Bounded Rationality in Bargaining Games: Do Proposers Believe That Responders Reject an Equal Split?
AbstractPuzzled by the experimental results of the 'impunity game' by Bolton and Zwick (1995) we replicate the game and alter it in a systematic manner. We find that although almost nobody actually rejects an offered equal split in a bargaining game, proposers behave as if there would be a considerably large rejection rate for equal splits. This result is inconsistent with existing models of economic decision making. This includes models of selfish players as well as models of social utility and reciprocity, even when combined with erroneous decision making. Our data suggests that subjects fail to foresee their opponent's decision even for one step in our simple bargaining games. We consider models of bounded rational decision making such as rules of thumb as explanations for the observed behavioral pattern.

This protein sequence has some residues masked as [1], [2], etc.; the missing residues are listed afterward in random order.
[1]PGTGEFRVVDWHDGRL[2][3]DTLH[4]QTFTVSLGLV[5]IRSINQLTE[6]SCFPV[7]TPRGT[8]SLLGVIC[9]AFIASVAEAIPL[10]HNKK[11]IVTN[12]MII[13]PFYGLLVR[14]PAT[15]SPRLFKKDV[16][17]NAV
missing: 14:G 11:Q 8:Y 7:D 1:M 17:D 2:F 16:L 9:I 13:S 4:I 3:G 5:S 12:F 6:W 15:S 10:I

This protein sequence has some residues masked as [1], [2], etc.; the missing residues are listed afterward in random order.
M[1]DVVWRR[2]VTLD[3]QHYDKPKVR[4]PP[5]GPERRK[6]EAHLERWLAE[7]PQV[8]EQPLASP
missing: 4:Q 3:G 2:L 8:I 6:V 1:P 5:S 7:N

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Bibliographic InfoPaper provided by University of Cologne, Department of Economics in its series Working Paper Series in Economics with number 11.
Length: 24 pages
Date of creation: 19 Jun 2004
Date of revision:
ultimatum game; dictator game; impunity game; social utility; bounded rationality;
Find related papers by JEL classification:
- C72 - Mathematical and Quantitative Methods - - Game Theory and Bargaining Theory - - - Noncooperative Games
- C92 - Mathematical and Quantitative Methods - - Design of Experiments - - - Laboratory, Group Behavior
- D3 - Microeconomics - - Distribution
This paper has been announced in the following NEP Reports:
- NEP-ALL-2004-06-22 (All new papers)
- NEP-CBE-2004-06-22 (Cognitive & Behavioural Economics)
- NEP-EVO-2004-06-22 (Evolutionary Economics)
- NEP-EXP-2004-06-22 (Experimental Economics)
- NEP-MIC-2004-06-22 (Microeconomics)
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